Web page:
Cyber crime to cost UK £1.9 billion in 2011

Konnie Huq

Cyber criminals will cost the UK economy an estimated 1.9 billion in 2011, according to a Symantec report.

This means that this year, on average, each cyber crime victim will lose 103, the research indicated.

Furthermore, Symantec estimated 19 million Brits, almost a third of the nation's population, will be affected by cyber crime in some way in 2011.

The UK Government recently committed 63 million to help fight illicit online activity.

The estimates were released on the day the security giant launched its Norton Cybercrime Index in London to help raise awareness of the threats people face today.

The index contains information such as the most dangerous websites, the search terms most hijacked by hackers and popular scams. It can be viewed online, on a mobile device or downloaded.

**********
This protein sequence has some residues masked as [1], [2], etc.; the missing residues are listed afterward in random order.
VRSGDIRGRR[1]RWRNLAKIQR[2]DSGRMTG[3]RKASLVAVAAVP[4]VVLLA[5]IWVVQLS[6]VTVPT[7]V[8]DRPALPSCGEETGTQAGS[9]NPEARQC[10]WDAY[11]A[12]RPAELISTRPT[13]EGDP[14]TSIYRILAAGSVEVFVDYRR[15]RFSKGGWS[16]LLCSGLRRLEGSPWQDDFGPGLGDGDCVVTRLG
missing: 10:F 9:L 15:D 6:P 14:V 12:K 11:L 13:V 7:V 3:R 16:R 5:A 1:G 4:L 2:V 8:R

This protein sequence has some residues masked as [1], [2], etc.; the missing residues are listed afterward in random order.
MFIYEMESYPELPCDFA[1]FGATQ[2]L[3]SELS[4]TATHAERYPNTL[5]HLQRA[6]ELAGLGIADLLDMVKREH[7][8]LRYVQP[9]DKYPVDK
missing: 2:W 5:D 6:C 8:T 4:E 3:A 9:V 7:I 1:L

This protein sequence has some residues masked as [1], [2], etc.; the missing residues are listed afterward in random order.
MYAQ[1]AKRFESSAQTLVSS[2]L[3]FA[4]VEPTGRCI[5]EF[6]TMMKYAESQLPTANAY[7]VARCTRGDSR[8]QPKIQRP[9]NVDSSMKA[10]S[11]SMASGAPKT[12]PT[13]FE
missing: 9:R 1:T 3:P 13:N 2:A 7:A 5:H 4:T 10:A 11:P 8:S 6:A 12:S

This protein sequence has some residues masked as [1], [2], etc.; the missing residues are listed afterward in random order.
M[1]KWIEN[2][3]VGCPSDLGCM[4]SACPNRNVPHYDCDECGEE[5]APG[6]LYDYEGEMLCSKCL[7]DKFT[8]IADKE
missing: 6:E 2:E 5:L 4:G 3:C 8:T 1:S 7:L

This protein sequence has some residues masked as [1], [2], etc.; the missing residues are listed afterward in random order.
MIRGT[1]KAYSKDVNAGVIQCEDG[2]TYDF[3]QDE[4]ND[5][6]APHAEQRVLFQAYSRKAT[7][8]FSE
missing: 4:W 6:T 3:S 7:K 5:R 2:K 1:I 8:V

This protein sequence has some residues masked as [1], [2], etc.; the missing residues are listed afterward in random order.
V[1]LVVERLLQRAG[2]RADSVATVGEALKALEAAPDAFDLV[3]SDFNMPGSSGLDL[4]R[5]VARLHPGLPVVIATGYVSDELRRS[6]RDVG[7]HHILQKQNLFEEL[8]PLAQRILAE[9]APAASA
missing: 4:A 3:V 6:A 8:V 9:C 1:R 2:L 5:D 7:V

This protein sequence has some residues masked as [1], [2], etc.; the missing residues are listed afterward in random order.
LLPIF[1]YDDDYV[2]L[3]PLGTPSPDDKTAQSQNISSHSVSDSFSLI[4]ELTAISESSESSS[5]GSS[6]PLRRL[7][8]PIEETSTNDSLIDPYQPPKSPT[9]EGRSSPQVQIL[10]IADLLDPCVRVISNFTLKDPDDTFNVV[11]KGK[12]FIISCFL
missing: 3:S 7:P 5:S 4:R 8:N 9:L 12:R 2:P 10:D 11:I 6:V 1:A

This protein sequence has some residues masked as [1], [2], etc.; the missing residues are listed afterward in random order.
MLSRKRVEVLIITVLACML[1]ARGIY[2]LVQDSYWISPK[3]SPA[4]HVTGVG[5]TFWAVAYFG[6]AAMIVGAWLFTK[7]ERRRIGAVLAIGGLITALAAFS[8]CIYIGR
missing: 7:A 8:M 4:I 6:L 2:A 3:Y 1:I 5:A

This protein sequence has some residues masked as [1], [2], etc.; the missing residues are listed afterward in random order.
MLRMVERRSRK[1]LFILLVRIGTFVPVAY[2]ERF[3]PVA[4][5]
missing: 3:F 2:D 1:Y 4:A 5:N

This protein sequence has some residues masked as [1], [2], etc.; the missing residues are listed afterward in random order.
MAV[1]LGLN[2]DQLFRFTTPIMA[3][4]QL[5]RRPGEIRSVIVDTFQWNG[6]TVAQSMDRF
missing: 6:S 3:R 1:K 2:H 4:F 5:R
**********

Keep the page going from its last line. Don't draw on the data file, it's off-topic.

The data comes from three different sources: the Symantec Global Intelligence Network, risk management firm ID Analytics and DataLossDB and an Open Security Foundation project.

"We feel we need to continue to raise awareness of cyber attacks and the kinds of attacks the public will face," Laura Garcia, vice president of product management at Norton, told IT PRO.

TV presenter and former Blue Peter host Konnie Huq was on hand to launch the Cybercrime Index Experiential Event, an installation about the Norton Cybercrime Index open to the public until 24 February in Westfield London's Atrium.


Huq will act as a spokesperson to talk about how any data placed online will be there forever, just like permanent ink on skin.

"More and more of our social activity is going online," Garcia added.

"It's going to be very important to raise awareness [of this]."

Tom Brewster

Tom Brewster is currently an associate editor at Forbes and an award-winning journalist who covers cyber security, surveillance, and privacy. Starting his career at ITPro as a staff writer and working up to a senior staff writer role, Tom has been covering the tech industry for more than ten years and is considered one of the leading journalists in his specialism.

He is a proud alum of the University of Sheffield where he secured an undergraduate degree in English Literature before undertaking a certification from General Assembly in web development.